The only real difference here is that you get only 2/3 as much as you used to. I was hoping when Jelly Belly took over that they’d sell the jellies in individual flavors like they do with their famous jelly beans. No such luck yet. (For now whenever I see the Jelly Belly booth at a trade show I pick a half a dozen grapefruit jellies out of their sample bin and move along.)
Mars used to make a bar that was called, appropriately enough, the Mars Bar. That bar was discontinued and reintroduced under the much more famous Snickers umbrella of products as the Snickers Almond.
Then something happened, Mars mucked around with it and created the “More Satisfying Snickers Almond” which was really just the Snickers Almond with peanuts thrown in to make up for a lack of, well, almonds. It wasn’t a bad bar, but it wasn’t really distinctive.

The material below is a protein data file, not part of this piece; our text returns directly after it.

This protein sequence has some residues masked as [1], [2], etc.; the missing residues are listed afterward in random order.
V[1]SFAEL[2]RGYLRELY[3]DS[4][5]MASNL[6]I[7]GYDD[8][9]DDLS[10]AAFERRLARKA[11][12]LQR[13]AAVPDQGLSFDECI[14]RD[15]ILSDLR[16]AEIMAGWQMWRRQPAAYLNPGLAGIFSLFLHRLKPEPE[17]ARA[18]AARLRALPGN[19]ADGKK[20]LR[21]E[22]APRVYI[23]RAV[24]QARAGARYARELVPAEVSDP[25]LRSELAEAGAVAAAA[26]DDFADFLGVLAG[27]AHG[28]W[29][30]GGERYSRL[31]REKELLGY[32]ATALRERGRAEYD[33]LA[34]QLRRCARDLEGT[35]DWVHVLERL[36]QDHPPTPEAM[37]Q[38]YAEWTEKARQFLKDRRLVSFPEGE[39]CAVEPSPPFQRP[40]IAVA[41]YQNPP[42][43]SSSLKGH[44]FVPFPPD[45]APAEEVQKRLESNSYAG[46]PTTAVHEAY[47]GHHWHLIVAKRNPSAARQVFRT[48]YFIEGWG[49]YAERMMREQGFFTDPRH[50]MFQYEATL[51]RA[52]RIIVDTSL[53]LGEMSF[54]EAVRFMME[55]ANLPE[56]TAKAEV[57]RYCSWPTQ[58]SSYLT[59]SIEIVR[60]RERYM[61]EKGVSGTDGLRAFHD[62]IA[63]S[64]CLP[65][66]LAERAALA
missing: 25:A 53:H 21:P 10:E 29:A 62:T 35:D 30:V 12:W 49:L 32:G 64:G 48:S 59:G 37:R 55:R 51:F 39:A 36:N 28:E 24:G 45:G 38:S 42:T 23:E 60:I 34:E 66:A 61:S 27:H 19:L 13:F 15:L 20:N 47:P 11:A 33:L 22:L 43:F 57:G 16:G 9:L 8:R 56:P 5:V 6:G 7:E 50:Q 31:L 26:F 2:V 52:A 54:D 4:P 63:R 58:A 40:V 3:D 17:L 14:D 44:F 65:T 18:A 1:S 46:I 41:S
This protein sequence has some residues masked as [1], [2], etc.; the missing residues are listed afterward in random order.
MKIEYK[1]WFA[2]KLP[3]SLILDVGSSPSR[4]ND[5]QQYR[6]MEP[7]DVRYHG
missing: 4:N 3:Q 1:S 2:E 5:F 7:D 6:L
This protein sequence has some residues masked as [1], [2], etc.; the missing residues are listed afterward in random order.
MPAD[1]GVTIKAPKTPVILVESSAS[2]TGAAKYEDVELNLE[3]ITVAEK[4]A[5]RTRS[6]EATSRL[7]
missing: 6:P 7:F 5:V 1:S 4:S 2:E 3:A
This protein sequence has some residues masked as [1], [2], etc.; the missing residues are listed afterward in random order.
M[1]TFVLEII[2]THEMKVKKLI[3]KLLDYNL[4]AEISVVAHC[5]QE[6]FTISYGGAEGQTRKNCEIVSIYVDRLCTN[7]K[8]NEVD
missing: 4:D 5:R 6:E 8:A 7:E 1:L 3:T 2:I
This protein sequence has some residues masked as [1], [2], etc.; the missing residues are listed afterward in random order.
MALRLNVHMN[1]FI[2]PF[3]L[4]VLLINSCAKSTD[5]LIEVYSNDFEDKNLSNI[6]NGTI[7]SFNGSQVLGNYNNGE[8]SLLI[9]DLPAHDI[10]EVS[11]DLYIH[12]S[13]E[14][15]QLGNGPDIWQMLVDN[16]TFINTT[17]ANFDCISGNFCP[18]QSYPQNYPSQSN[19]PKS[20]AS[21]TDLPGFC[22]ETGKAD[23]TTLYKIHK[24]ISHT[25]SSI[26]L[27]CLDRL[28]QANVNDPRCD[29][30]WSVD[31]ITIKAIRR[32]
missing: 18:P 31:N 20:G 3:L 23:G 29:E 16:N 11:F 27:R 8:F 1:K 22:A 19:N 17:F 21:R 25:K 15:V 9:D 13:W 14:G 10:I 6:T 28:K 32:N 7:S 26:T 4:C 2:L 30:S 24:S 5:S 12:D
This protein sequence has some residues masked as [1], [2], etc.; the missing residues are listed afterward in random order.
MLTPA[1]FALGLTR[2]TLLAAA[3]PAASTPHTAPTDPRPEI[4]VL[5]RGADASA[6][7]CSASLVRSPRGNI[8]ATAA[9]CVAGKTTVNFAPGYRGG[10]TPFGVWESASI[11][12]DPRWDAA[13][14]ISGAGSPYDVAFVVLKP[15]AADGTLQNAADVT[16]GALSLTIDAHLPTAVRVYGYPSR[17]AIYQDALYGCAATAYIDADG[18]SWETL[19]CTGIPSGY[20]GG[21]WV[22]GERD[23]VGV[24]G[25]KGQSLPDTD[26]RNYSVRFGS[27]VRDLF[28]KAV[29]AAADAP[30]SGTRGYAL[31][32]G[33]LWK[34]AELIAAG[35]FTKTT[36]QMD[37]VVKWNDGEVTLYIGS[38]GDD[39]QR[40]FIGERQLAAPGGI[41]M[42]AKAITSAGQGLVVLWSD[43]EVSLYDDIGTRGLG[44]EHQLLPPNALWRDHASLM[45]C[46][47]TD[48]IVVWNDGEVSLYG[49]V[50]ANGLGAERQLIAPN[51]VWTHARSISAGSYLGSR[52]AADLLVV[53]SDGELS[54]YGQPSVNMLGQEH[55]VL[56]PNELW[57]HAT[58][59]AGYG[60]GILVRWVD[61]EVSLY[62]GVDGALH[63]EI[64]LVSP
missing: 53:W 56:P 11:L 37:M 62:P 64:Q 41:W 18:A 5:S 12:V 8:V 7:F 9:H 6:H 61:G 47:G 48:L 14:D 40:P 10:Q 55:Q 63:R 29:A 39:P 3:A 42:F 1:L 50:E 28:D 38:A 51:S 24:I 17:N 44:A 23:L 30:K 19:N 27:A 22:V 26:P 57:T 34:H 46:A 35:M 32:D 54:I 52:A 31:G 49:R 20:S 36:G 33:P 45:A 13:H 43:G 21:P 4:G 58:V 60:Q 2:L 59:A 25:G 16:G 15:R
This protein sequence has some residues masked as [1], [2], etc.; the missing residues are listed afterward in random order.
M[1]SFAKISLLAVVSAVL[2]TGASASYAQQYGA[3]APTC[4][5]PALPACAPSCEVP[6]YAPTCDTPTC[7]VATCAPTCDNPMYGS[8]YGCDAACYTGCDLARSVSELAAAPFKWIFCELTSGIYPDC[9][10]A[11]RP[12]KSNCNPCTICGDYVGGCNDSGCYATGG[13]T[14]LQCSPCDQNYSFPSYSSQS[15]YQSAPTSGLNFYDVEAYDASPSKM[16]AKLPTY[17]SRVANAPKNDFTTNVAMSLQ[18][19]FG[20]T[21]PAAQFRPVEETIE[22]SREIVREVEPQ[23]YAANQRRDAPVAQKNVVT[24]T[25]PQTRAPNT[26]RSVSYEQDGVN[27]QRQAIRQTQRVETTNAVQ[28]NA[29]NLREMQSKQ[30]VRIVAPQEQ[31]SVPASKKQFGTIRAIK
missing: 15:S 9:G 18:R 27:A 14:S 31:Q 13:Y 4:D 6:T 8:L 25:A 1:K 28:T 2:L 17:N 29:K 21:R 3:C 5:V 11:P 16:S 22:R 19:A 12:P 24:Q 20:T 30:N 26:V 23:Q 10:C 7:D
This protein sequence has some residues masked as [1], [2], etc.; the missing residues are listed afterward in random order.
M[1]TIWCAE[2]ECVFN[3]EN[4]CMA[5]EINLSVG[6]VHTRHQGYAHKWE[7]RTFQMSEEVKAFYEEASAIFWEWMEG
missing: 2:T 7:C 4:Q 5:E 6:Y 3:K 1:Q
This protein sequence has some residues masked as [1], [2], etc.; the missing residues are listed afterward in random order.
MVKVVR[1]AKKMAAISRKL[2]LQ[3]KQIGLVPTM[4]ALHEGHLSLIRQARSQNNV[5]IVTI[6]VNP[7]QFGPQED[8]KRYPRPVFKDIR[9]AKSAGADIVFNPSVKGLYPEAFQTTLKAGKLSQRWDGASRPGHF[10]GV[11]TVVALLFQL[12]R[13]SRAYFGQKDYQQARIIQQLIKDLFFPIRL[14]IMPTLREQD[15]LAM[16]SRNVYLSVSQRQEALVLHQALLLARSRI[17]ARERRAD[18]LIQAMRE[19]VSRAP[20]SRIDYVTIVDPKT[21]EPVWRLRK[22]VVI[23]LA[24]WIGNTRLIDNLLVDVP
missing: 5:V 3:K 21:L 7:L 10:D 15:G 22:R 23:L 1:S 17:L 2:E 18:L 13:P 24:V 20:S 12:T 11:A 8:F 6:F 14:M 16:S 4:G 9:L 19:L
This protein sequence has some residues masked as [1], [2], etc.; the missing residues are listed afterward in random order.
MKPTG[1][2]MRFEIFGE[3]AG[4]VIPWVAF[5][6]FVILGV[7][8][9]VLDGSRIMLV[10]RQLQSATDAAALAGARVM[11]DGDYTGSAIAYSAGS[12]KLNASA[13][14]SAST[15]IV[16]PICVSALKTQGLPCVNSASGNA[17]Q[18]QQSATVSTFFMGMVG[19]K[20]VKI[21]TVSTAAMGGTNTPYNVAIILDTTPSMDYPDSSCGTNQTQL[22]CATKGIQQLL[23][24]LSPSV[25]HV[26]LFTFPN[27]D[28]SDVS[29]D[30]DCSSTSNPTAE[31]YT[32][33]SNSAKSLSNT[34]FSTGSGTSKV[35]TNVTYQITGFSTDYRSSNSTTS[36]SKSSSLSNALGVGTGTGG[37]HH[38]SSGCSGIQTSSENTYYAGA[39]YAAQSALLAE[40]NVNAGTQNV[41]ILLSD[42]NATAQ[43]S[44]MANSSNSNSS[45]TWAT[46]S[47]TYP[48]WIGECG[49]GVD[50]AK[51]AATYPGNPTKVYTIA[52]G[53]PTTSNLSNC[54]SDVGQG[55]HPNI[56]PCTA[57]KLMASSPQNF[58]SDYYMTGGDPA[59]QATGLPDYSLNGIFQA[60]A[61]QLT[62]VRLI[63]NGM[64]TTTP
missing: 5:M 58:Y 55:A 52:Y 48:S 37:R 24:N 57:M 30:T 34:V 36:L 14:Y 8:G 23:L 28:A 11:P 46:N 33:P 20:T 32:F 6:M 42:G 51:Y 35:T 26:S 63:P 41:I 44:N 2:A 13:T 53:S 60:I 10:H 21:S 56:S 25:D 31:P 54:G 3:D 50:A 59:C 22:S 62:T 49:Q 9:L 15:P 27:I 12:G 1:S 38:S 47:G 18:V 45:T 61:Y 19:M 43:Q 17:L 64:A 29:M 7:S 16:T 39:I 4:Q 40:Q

Well, the old new Snickers Almond is back. It’s a white lightly sweet & salty nougat with a caramel stripe and whole almonds covered in milk chocolate.
I like the bar (though I prefer the dark chocolate version) and I’m glad they brought it back.
Monday, September 01, 2008
While I’m a big fan of excess in the right circumstances, I was puzzled about what could be so great about a giant gummi other than the fact that it weighed over 12 ounces and was four inches tall. One of the great things about gummi bears is the variety and the fact that you can put a whole one in your mouth, or several at a time for flavor combos.